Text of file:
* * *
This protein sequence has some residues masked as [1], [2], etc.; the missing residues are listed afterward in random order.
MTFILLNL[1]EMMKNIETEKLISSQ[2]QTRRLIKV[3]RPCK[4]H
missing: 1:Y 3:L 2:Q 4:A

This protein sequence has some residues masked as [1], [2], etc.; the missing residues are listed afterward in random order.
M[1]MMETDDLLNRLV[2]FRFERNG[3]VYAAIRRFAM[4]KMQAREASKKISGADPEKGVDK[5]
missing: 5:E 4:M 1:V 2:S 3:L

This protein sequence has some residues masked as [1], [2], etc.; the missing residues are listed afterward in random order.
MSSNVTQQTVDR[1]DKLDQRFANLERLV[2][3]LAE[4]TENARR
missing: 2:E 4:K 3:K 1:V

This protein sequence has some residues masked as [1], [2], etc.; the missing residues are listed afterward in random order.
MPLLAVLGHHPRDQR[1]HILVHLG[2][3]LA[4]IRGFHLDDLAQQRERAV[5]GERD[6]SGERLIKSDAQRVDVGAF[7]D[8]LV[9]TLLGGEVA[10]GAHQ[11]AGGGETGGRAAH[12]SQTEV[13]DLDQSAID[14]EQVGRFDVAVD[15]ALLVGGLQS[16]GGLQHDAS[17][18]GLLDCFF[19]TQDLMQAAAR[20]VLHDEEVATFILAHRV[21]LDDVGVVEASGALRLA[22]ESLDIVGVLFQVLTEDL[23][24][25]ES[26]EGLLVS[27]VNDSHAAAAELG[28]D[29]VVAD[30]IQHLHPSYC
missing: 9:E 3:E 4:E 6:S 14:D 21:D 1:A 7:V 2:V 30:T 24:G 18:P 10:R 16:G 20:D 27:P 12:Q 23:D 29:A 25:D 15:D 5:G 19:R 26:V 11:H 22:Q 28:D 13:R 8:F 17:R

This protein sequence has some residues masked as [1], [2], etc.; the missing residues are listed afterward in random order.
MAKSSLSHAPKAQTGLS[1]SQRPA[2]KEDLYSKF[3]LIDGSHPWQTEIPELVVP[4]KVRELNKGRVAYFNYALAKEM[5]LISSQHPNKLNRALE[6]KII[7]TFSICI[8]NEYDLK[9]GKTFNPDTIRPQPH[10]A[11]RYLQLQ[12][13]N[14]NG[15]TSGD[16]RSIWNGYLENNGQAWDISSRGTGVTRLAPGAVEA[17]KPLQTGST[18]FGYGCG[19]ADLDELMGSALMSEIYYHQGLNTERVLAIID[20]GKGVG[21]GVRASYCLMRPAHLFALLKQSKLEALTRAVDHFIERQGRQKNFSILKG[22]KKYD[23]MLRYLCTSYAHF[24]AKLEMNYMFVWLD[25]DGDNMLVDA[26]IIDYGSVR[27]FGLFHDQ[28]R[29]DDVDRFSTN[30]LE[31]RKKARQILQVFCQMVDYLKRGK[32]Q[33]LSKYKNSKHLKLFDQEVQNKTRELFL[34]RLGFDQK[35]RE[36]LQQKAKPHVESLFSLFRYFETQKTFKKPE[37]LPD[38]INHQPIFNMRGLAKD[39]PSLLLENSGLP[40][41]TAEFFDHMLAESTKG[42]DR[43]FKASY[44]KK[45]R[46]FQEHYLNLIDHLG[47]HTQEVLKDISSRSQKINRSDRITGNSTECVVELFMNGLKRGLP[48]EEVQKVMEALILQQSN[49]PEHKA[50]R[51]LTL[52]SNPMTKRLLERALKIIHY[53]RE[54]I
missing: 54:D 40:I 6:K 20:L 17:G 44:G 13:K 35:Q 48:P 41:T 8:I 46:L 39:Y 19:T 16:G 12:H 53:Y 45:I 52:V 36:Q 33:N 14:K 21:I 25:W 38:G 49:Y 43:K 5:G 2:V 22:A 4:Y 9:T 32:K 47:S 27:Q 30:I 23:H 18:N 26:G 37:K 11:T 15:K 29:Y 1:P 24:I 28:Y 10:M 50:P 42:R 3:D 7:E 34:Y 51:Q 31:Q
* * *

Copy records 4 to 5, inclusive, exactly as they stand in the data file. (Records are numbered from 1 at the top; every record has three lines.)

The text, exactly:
This protein sequence has some residues masked as [1], [2], etc.; the missing residues are listed afterward in random order.
MPLLAVLGHHPRDQR[1]HILVHLG[2][3]LA[4]IRGFHLDDLAQQRERAV[5]GERD[6]SGERLIKSDAQRVDVGAF[7]D[8]LV[9]TLLGGEVA[10]GAHQ[11]AGGGETGGRAAH[12]SQTEV[13]DLDQSAID[14]EQVGRFDVAVD[15]ALLVGGLQS[16]GGLQHDAS[17][18]GLLDCFF[19]TQDLMQAAAR[20]VLHDEEVATFILAHRV[21]LDDVGVVEASGALRLA[22]ESLDIVGVLFQVLTEDL[23][24][25]ES[26]EGLLVS[27]VNDSHAAAAELG[28]D[29]VVAD[30]IQHLHPSYC
missing: 9:E 3:E 4:E 6:S 14:D 21:D 1:A 7:V 2:V 30:T 24:G 18:P 10:R 16:G 20:D 27:P 12:Q 23:D 29:A 25:D 15:D 5:G 19:R 26:V 11:H 22:Q 28:D 13:R 8:F 17:R

This protein sequence has some residues masked as [1], [2], etc.; the missing residues are listed afterward in random order.
MAKSSLSHAPKAQTGLS[1]SQRPA[2]KEDLYSKF[3]LIDGSHPWQTEIPELVVP[4]KVRELNKGRVAYFNYALAKEM[5]LISSQHPNKLNRALE[6]KII[7]TFSICI[8]NEYDLK[9]GKTFNPDTIRPQPH[10]A[11]RYLQLQ[12][13]N[14]NG[15]TSGD[16]RSIWNGYLENNGQAWDISSRGTGVTRLAPGAVEA[17]KPLQTGST[18]FGYGCG[19]ADLDELMGSALMSEIYYHQGLNTERVLAIID[20]GKGVG[21]GVRASYCLMRPAHLFALLKQSKLEALTRAVDHFIERQGRQKNFSILKG[22]KKYD[23]MLRYLCTSYAHF[24]AKLEMNYMFVWLD[25]DGDNMLVDA[26]IIDYGSVR[27]FGLFHDQ[28]R[29]DDVDRFSTN[30]LE[31]RKKARQILQVFCQMVDYLKRGK[32]Q[33]LSKYKNSKHLKLFDQEVQNKTRELFL[34]RLGFDQK[35]RE[36]LQQKAKPHVESLFSLFRYFETQKTFKKPE[37]LPD[38]INHQPIFNMRGLAKD[39]PSLLLENSGLP[40][41]TAEFFDHMLAESTKG[42]DR[43]FKASY[44]KK[45]R[46]FQEHYLNLIDHLG[47]HTQEVLKDISSRSQKINRSDRITGNSTECVVELFMNGLKRGLP[48]EEVQKVMEALILQQSN[49]PEHKA[50]R[51]LTL[52]SNPMTKRLLERALKIIHY[53]RE[54]I
missing: 54:D 40:I 6:K 20:L 17:G 44:G 13:K 35:Q 48:P 41:T 8:I 46:L 39:Y 19:T 16:G 12:H 53:Y 45:I 52:V 36:Q 33:N 14:K 21:I 25:W 38:G 49:Y 43:K 5:G 2:V 22:A 4:Y 9:T 32:K 47:S 27:Q 30:I 23:H 18:N 26:G 37:K 11:T 15:K 29:Y 1:P 24:I 28:Y 10:M 50:P 42:R 3:D 7:E 34:Y 51:Q 31:Q